1876 – Bulkhead Ranges, Deep- Water Point, New Jersey, and New Castle, Delaware.—Owing to the difficulty of obtaining sites for these ranges, and the exorbitant value placed upon the land required, the construction has been greatly delayed. The sites have now been purchased, the titles approved by the Attorney-General, and all the structures are in progress. It is hoped they will be completed before the close of the season.

1877 – Bulkhead Ranges, Deepwater Point, New Jersey, and New Castle, Delaware.—These ranges were lighted on the night of November 15, 1876. They mark the channel of the Delaware, where it passes Bulkhead Shoal, and it makes what has heretofore been one of the most difficult parts of the river easy of navigation. Both the lights of the Deepwater Point group are on an extensive area of reclaimed marsh, and are liable to overflow should any breach occur in the long bank, built at private expense, by which it is protected. Both sites should be protected by interior banks to keep them from overflow, should such a breach occur. The unexpended balance of the appropriation it is thought will be sufficient for this purpose, and it is proposed to have the banks built during the present season.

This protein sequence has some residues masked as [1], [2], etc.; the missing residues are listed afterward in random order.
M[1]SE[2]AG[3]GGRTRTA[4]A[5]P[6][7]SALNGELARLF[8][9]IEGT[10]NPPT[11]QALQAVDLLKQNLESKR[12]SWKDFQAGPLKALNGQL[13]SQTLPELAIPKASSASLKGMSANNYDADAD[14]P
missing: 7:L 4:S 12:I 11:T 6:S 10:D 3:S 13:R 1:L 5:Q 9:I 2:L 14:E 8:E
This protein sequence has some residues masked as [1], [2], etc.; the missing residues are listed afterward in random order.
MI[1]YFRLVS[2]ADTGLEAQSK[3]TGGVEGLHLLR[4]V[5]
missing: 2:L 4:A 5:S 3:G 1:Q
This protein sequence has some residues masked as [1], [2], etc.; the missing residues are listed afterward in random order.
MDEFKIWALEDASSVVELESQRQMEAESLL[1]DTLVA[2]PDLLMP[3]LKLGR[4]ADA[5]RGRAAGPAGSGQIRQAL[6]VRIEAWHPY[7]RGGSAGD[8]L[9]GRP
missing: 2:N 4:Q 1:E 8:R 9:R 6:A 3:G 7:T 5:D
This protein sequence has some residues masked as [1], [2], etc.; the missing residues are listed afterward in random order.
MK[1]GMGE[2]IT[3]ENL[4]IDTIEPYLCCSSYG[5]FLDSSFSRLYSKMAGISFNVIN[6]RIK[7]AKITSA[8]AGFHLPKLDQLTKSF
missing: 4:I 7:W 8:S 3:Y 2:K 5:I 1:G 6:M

1878 – Deepwater Point range-beacon (front), near New Castle, Delaware.— A fence has been put up to inclose this site. The canal bank along the site on the front has been repaired and faced with stone, 1,315 tons of which have been deposited along the bank to prevent further wash. An earth bank has been put up along the rear line of the site, with the necessary bridges and sluices, and a boat-house built.